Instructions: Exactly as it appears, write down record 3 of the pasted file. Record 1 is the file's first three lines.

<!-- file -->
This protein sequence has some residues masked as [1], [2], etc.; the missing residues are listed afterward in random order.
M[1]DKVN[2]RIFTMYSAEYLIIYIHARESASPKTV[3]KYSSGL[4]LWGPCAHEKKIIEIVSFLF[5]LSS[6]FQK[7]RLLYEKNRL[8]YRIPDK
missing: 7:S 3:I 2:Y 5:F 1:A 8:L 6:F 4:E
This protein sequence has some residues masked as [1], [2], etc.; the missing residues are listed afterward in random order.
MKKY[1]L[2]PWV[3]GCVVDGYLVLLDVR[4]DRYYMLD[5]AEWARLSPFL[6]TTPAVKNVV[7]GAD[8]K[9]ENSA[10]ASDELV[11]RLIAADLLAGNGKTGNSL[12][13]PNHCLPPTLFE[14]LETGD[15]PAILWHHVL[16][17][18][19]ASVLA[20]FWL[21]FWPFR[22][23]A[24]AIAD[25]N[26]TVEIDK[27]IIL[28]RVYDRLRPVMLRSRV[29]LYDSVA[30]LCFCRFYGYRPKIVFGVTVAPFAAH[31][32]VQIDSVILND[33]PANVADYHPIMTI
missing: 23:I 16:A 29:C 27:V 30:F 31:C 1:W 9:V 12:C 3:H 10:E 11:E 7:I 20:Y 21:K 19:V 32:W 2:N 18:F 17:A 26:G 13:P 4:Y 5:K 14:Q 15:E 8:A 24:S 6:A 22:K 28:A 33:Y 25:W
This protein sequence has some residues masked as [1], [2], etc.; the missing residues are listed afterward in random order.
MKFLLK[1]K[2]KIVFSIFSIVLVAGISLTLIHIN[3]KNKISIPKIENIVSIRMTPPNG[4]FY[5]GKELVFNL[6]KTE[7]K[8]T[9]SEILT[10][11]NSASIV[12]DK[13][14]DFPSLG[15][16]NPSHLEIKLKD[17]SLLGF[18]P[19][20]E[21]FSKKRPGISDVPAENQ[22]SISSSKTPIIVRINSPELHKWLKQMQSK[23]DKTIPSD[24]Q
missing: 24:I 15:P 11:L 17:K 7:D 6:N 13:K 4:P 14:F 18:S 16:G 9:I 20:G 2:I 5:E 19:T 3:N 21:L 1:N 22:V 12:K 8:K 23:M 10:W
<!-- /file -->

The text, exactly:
This protein sequence has some residues masked as [1], [2], etc.; the missing residues are listed afterward in random order.
MKFLLK[1]K[2]KIVFSIFSIVLVAGISLTLIHIN[3]KNKISIPKIENIVSIRMTPPNG[4]FY[5]GKELVFNL[6]KTE[7]K[8]T[9]SEILT[10][11]NSASIV[12]DK[13][14]DFPSLG[15][16]NPSHLEIKLKD[17]SLLGF[18]P[19][20]E[21]FSKKRPGISDVPAENQ[22]SISSSKTPIIVRINSPELHKWLKQMQSK[23]DKTIPSD[24]Q
missing: 24:I 15:P 11:L 17:K 7:D 6:N 13:K 4:P 14:F 18:S 16:G 9:I 20:G 2:I 5:E 19:T 3:N 21:L 1:N 22:V 12:K 8:K 23:M 10:W